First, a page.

I hope the Committee will allow me to say one word on this subject, which I think is of the greatest importance in connection with our general naval policy. The right hon. Baronet rightly deprecated any Party recrimination on this matter, and I certainly, in anything I have to say, will carry out in the letter and the spirit the advice he gave us; but I may be permitted to say in regard to one class of argument used by the hon. and gallant Member for King's Lynn that I think the Committee should receive it with the greatest caution—caution amounting to suspicion. The class of argument to which I refer was this. He talked of the survey carried out and of all that had been done by Boards of Admiralty for many years past, and he pointed out, and in my opinion pointed out with perfect truth, that a great deal of money that had been spent in the last thirty years—if he had liked, he might have said sixty years or 160 years—had been money which, owing to subsequent developments of naval policy and changes in strategical problems, might with advantage have been otherwise spent. That is quite true, and it will always be quite true, if we try, as I hope we will, to do our duty to the best of our ability and keep up the naval strategic position of this country at the level at which it ought to be kept. You cannot expect greater wisdom or foresight on the part of the Board of Admiralty than you have from the ablest managers of great business and manufacturing firms. What manufacturing firm dealing with matters in which there is great development and invention, great change of markets, and great alterations in the condition of markets, has not got to "scrap" much of its plant? It is no answer to say that if they could have foreseen what would take place they would have adopted a different policy. It is not the fault of this Board of Admiralty, or of its predecessor, or again of its predecessor; it is the fault of poor human nature which is gifted with imperfect powers of foresight whether they are exercised on the great national problems of defence or on the smaller, but still important, questions of manufacturing and commercial enterprise. We have to accept these facts as we find them. It was relatively easy to deal with the situation in earlier generations in which the development of the old wooden battleships and old guns was so slow that it really hardly existed. I imagine that the change between the ships with which Hawke won his victory and Nelson won his was relatively insignificant. But we live in different times and different circumstances. Invention is rapid; changes in the type of ship and armament are speedy and are constantly going on; and the very fact that we live in these times makes it inevitable that we should undertake costly operations from which our forefathers were spared, and in regard to which it is impossible to say what shall be the ultimate course of events. It may be that the money we spend could be better spent if we had knowledge which we do not now possess, but which in ten or twelve years we shall possess. Therefore, I hope the Committee will try to consider each problem as it comes up on its merits, without expending useless regrets for mistakes which have been honestly made by the most competent people at the time, and which, I suppose, their equally competent successors will honestly make in the future. May I do my best to reinforce what has been said by the right hon. Baronet who has just sat down? Owing to the great changes and reforms which enabled us to dispense with a very large number of ships, the difficulties of the problem have, relatively speaking, disappeared. It is quite true that in 1902 stress was chiefly laid upon the necessity of providing berthing accommodation at Rosyth; but it must not be supposed that strategy was then absent from the mind either of the Admiralty or of the Cabinet. I remember, when I was in a more responsible position than now, discussing at great length with experts the condition in which they might anticipate the narrow seas to be in case of a first-class war. They urged that, owing to the manifold weapons of destruction which science has perfected, such as floating mines, torpedoes, torpedo destroyers, etc., the most powerful and costly of our ships might become the prey in those confined waters of a cheap and relatively insignificant opponent; and they even contemplated the necessity of diverting the whole commercial traffic of this country from the Port of London round by the north of Scotland in the case of war. It would, in these circunstances, be an impossible state of things if a ship of ours damaged in the North Sea, or on the east coast, had to pass through the Straits of Dover to Portsmouth for shelter. I do not know what the views of the present experts are in regard to Sheerness and Chatham, but undoubtedly at the time of which I speak the experts were of opinion that Rosyth would be far easier and safer of approach for a wounded vessel than was Sheerness, where there are difficulties in connection with the character of the tides and the channel. If the Admiralty and the experts have changed their views about Rosyth, it is not for me to comment upon their action. But I should like to know what they have substituted for Rosyth. If the trifling sum of £10,000 for Rosyth which appears on the Estimates is to be taken as evidence that the Government have departed from the policy of their predecessors and have abandoned Rosyth, I hope there will be forthcoming a satisfactory assurance that the Admiralty have found another place on the East coast where our great ships can be docked in case of war. In these circumstances I hope we may receive some assurance from the hon. Gentleman that this trifling and inconsiderable sum of £10,000 on the Estimates this year for Rosyth does not indicate that the Government have abandoned the policy of their predecessors in regard to Rosyth, and that if they have abandoned Rosyth they have found a substitute for it. I hope—and this is the only touch of Party criticism that anyone can find in my remarks—that the postponement in providing the new naval base at Rosyth is not due to the difficulty of finding each year the money that is required. The greatest evil that can occur is that, because the Chancellor of the Exchequer said at a given time he could not find the money, a work needed in the interest of the country must be postponed; and I trust the right hon. Gentleman will be able to give us some assurances in regard to that great national interest.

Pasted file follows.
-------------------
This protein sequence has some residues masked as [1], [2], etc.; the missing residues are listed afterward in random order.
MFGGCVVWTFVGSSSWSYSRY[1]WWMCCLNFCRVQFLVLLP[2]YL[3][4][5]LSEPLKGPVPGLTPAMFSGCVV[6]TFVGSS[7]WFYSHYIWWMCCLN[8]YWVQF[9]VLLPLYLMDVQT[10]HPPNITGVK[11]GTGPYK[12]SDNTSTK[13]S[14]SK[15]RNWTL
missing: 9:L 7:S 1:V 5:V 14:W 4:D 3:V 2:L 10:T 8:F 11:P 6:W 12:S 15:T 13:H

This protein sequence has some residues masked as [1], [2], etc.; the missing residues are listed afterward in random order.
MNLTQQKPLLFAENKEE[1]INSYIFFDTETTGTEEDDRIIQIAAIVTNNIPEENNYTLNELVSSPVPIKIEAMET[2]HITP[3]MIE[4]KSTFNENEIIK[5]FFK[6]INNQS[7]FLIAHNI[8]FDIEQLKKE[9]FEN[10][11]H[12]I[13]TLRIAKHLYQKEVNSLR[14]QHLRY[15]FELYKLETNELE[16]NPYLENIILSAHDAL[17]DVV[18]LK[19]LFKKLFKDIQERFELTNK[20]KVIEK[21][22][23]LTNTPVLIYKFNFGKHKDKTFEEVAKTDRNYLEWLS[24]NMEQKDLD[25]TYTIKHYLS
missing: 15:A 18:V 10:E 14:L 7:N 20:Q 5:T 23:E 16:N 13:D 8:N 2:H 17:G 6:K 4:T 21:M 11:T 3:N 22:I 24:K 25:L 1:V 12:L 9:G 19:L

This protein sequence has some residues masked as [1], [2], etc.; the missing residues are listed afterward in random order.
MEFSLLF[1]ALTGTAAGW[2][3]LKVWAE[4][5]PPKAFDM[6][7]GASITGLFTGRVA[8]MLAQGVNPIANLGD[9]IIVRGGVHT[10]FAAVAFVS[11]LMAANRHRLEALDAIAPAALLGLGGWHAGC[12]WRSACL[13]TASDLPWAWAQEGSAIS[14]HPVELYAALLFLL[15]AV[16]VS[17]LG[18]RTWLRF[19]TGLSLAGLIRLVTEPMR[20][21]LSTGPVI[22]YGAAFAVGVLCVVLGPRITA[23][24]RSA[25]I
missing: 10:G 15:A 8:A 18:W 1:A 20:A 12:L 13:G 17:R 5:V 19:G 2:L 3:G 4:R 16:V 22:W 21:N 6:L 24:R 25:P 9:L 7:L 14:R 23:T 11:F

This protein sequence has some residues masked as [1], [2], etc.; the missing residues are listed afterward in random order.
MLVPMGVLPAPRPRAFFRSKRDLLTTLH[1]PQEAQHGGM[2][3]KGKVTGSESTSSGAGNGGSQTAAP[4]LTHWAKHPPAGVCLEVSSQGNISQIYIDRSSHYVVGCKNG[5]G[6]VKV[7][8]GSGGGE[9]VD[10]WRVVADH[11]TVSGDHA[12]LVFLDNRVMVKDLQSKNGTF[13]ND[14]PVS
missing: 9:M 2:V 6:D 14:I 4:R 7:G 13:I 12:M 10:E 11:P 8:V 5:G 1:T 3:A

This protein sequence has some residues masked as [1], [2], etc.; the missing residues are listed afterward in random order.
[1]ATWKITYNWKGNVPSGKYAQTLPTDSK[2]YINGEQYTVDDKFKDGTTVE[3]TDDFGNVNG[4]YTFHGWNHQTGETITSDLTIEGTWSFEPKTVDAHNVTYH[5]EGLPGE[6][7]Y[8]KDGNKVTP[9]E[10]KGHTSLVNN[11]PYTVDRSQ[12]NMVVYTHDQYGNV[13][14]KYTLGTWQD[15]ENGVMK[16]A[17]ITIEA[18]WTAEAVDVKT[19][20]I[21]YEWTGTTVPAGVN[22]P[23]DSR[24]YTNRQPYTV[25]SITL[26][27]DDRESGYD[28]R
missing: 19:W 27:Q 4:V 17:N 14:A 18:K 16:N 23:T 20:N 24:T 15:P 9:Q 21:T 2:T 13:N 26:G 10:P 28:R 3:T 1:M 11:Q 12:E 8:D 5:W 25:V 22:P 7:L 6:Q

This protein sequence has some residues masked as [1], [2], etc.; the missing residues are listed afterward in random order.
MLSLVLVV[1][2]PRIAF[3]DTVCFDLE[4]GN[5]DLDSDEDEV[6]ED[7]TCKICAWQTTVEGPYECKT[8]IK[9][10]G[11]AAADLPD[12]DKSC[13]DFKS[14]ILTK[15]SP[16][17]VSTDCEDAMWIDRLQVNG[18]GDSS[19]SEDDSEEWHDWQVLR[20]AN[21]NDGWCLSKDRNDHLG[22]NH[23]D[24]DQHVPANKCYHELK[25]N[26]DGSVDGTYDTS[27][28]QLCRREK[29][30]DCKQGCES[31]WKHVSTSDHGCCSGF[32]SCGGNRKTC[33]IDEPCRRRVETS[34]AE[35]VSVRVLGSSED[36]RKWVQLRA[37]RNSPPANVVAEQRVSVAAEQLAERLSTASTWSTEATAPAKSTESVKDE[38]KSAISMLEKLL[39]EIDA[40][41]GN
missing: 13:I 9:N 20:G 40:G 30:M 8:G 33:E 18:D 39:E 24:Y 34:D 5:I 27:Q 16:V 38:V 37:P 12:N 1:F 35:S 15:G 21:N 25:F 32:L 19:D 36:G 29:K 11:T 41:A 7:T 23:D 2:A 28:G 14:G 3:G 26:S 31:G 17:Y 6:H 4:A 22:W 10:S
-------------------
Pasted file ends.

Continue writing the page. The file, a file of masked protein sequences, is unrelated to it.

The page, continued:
said that he was not there to say that Rosyth had been abandoned. The position which the Admiralty took up last year with regard to Rosyth was substantially the position of the Leader of the Opposition himself. They recognised that a naval station, of a somewhat more moderate kind than was at first proposed, was needed on the East coast. That was the main thing. In his opinion, all the indications still pointed to Rosyth as being the best place for that station. The exact position of the Admiralty in regard to Rosyth might. be described in a very few words. They had put down £10,000 practically for plans as well as to enable the House to discuss the question. A sketch plan based on the scheme of the late Government had been drawn out, and was now in circulation among the members of the Board. When the final detailed plans were approved by the Government, and the cost ascertained, they would proceed in the ordinary way. It would be a long job, for, according to the best naval experts, it was a work that must be carried out with a good deal of caution.